Dayton commission to vote Wednesday on indoor mask mandate

Credit: DaytonDailyNews

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Credit: DaytonDailyNews

Dayton may impose an indoor mask mandate, regardless of vaccination status.

The Dayton City Commission will vote on an ordinance Wednesday that would require face coverings in all indoor public spaces. It follows a request by Public Health - Dayton & Montgomery County for municipal governments to pass such measures due to the increase in COVID-19 cases and hospitalizations.

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“Due to the lagging vaccination rates in our county, mask wearing indoors is our best defense to stop the spread of COVID-19 and reduce the number of people being hospitalized,” Health Commissioner Jeff Cooper stated in a release announcing the ordinance vote.

Anyone not wearing a face covering in one of the required situations is subject to a fine of $85. Enforcement would be conducted on a complaint basis by business owners or employees. Members of the public should not confront or report one another, but to report it to a manager.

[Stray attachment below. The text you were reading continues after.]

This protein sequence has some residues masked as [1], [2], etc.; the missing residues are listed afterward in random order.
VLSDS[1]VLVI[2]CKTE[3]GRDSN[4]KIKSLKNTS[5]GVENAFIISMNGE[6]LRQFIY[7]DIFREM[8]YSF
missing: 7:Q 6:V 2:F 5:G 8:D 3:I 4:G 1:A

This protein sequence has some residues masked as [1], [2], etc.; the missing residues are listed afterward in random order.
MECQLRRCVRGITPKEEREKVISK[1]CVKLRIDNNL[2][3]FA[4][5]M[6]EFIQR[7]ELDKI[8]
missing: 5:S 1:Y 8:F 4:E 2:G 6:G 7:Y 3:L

It allows exemptions similar to the city’s previous mask requirement, including while eating and drinking or while exercising. Also, people with medical conditions, mental health conditions or developmental disabilities that restrict or limit their ability to wear a mask are not required to wear a face covering, the release stated.

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“Case levels in Montgomery County are reaching peaks not seen since January. While we know that vaccinations are incredibly effective in preventing hospitalizations and deaths, children under 12 are still unable to receive the vaccine,” Dayton Mayor Nan Whaley stated in a release from the city. “I appreciate my colleagues on the commission being willing to take this step to protect those unable to be vaccinated, to protect hospital capacity, and to keep businesses open even as we see new spikes in COVID-19 cases.

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“No one likes wearing masks – myself included. But this is a necessary step to keep people in Dayton safe,” Whaley said. “The last thing any of us want is a return to shutdowns, and masks in public spaces is another way to prevent that.”